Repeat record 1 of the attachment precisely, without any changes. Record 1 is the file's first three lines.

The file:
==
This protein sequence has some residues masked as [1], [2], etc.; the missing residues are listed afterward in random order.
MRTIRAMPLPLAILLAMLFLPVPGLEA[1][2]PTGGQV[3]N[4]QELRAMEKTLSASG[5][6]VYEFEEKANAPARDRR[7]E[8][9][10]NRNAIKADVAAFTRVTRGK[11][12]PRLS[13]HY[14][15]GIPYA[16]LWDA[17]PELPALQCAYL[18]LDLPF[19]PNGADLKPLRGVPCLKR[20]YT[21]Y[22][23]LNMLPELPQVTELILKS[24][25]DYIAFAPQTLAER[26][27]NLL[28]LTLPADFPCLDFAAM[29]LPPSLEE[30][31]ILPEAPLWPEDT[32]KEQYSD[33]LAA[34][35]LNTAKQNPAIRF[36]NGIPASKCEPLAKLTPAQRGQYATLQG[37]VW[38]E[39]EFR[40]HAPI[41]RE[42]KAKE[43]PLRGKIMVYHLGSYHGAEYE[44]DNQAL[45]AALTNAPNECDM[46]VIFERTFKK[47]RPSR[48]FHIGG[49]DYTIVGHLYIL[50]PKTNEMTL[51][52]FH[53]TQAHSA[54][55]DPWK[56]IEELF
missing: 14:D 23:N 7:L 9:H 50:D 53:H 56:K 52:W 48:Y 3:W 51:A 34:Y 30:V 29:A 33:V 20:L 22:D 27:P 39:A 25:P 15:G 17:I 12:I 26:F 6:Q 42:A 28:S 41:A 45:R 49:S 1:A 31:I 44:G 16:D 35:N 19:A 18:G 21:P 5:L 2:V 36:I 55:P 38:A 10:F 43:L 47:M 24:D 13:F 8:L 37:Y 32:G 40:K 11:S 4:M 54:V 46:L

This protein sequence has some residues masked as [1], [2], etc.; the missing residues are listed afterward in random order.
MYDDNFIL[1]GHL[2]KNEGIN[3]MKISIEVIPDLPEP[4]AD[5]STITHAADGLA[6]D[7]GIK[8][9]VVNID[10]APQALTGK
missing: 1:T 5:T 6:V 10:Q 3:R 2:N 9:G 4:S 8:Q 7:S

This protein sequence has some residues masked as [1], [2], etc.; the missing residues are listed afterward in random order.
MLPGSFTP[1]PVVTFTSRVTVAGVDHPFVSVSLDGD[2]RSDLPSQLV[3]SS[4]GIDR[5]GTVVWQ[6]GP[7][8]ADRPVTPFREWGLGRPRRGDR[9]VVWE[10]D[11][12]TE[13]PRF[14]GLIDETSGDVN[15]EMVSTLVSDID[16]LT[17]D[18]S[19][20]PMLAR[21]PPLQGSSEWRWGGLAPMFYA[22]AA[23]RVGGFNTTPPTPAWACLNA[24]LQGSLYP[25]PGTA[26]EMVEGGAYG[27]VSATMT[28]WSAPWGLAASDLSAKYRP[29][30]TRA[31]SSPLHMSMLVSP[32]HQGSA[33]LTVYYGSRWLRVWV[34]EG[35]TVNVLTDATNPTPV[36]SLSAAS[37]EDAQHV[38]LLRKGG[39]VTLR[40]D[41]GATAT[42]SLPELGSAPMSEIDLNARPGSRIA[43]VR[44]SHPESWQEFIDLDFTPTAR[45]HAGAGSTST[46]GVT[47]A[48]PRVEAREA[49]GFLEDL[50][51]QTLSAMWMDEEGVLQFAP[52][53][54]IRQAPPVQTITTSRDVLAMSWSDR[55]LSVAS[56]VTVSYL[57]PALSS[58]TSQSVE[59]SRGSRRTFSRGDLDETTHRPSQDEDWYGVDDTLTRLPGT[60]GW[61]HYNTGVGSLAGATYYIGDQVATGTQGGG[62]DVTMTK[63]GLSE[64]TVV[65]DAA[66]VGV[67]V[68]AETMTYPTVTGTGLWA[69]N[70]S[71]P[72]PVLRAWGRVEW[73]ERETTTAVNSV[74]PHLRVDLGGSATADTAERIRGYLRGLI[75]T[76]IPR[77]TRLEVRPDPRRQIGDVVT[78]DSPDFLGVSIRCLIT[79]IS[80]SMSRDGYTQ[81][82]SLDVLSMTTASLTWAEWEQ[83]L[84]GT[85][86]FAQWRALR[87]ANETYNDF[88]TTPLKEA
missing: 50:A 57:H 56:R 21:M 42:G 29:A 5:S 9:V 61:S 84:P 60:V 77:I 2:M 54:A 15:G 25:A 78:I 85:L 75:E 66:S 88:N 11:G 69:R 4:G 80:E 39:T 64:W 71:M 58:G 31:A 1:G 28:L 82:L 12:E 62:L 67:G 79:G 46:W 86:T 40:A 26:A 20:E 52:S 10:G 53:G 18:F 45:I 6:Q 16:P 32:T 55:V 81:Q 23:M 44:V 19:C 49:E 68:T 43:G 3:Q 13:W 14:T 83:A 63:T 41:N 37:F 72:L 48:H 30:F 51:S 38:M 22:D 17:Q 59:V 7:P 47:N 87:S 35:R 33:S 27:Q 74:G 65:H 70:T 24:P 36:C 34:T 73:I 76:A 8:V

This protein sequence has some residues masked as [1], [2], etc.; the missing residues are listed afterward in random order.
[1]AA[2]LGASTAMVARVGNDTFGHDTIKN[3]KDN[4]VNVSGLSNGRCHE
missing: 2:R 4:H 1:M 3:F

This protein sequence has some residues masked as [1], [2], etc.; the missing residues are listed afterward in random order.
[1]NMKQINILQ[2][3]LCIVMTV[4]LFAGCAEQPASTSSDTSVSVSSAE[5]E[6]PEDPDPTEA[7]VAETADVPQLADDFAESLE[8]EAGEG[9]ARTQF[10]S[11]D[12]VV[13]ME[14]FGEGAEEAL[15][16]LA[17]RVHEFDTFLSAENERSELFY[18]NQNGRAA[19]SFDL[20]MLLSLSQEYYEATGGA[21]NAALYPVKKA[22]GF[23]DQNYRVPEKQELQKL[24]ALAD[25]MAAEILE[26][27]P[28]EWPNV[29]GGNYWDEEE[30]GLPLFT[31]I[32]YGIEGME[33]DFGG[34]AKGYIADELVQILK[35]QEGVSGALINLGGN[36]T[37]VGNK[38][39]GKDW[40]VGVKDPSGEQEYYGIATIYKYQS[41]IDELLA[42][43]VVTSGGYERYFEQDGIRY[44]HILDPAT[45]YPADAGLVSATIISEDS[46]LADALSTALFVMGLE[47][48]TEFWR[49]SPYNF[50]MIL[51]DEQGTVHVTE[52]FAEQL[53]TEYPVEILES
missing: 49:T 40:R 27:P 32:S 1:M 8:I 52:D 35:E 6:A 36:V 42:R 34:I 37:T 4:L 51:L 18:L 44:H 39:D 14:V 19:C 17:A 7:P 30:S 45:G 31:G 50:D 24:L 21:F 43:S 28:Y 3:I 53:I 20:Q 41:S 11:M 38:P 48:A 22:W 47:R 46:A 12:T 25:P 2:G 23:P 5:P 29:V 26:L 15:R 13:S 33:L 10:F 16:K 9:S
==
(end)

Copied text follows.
This protein sequence has some residues masked as [1], [2], etc.; the missing residues are listed afterward in random order.
MRTIRAMPLPLAILLAMLFLPVPGLEA[1][2]PTGGQV[3]N[4]QELRAMEKTLSASG[5][6]VYEFEEKANAPARDRR[7]E[8][9][10]NRNAIKADVAAFTRVTRGK[11][12]PRLS[13]HY[14][15]GIPYA[16]LWDA[17]PELPALQCAYL[18]LDLPF[19]PNGADLKPLRGVPCLKR[20]YT[21]Y[22][23]LNMLPELPQVTELILKS[24][25]DYIAFAPQTLAER[26][27]NLL[28]LTLPADFPCLDFAAM[29]LPPSLEE[30][31]ILPEAPLWPEDT[32]KEQYSD[33]LAA[34][35]LNTAKQNPAIRF[36]NGIPASKCEPLAKLTPAQRGQYATLQG[37]VW[38]E[39]EFR[40]HAPI[41]RE[42]KAKE[43]PLRGKIMVYHLGSYHGAEYE[44]DNQAL[45]AALTNAPNECDM[46]VIFERTFKK[47]RPSR[48]FHIGG[49]DYTIVGHLYIL[50]PKTNEMTL[51][52]FH[53]TQAHSA[54][55]DPWK[56]IEELF
missing: 14:D 23:N 7:L 9:H 50:D 53:H 56:K 52:W 48:Y 3:W 51:A 34:Y 30:V 29:A 33:V 20:L 22:D 27:P 39:A 25:P 15:G 17:I 12:I 26:F 6:Q 42:A 28:S 41:A 45:R 49:S 1:A 31:I 44:G 16:D 35:N 19:A 18:G 21:P 5:L 2:V 36:I 55:P 38:A 10:F 43:L 47:M 24:D 13:F 8:L 37:Y 32:G 40:K 11:S 4:M 54:V 46:L